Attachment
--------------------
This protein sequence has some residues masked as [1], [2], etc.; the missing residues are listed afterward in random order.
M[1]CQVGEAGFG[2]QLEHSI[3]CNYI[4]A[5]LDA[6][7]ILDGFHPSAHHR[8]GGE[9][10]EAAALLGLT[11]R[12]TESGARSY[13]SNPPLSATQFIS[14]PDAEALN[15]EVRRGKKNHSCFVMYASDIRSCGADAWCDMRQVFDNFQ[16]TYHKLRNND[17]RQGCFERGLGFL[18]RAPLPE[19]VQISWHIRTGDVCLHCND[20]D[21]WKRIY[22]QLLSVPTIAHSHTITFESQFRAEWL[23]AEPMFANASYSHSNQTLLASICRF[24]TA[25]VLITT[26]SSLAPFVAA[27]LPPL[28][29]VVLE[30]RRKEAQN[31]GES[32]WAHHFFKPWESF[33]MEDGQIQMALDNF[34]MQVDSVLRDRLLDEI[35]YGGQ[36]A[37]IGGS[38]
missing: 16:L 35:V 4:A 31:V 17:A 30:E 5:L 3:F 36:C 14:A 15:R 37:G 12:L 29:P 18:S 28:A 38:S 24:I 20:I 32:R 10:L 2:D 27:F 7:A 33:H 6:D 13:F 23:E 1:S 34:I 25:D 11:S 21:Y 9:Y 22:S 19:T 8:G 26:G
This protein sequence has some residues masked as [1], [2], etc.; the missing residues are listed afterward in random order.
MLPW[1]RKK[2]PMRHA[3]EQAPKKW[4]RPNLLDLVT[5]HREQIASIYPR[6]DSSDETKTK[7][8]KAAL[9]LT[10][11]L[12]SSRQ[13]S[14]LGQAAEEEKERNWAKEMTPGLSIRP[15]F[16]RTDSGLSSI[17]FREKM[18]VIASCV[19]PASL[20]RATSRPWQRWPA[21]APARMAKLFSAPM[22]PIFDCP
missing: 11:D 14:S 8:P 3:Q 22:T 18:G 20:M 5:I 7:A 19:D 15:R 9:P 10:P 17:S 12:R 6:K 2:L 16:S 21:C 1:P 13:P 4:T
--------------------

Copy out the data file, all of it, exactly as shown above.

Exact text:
This protein sequence has some residues masked as [1], [2], etc.; the missing residues are listed afterward in random order.
M[1]CQVGEAGFG[2]QLEHSI[3]CNYI[4]A[5]LDA[6][7]ILDGFHPSAHHR[8]GGE[9][10]EAAALLGLT[11]R[12]TESGARSY[13]SNPPLSATQFIS[14]PDAEALN[15]EVRRGKKNHSCFVMYASDIRSCGADAWCDMRQVFDNFQ[16]TYHKLRNND[17]RQGCFERGLGFL[18]RAPLPE[19]VQISWHIRTGDVCLHCND[20]D[21]WKRIY[22]QLLSVPTIAHSHTITFESQFRAEWL[23]AEPMFANASYSHSNQTLLASICRF[24]TA[25]VLITT[26]SSLAPFVAA[27]LPPL[28][29]VVLE[30]RRKEAQN[31]GES[32]WAHHFFKPWESF[33]MEDGQIQMALDNF[34]MQVDSVLRDRLLDEI[35]YGGQ[36]A[37]IGGS[38]
missing: 16:L 35:V 4:A 31:V 17:A 30:E 5:L 3:F 36:C 14:A 15:R 37:G 12:L 29:P 18:S 28:A 38:S 24:I 20:I 32:R 10:L 2:D 27:F 7:A 33:H 6:D 13:F 23:E 1:S 34:I 25:D 11:S 21:Y 9:Y 22:S 19:T 8:G 26:G
This protein sequence has some residues masked as [1], [2], etc.; the missing residues are listed afterward in random order.
MLPW[1]RKK[2]PMRHA[3]EQAPKKW[4]RPNLLDLVT[5]HREQIASIYPR[6]DSSDETKTK[7][8]KAAL[9]LT[10][11]L[12]SSRQ[13]S[14]LGQAAEEEKERNWAKEMTPGLSIRP[15]F[16]RTDSGLSSI[17]FREKM[18]VIASCV[19]PASL[20]RATSRPWQRWPA[21]APARMAKLFSAPM[22]PIFDCP
missing: 11:D 14:S 8:P 3:Q 22:T 18:G 20:M 5:I 7:A 19:D 15:R 9:P 10:P 17:S 12:R 6:K 2:L 16:S 21:C 1:P 13:P 4:T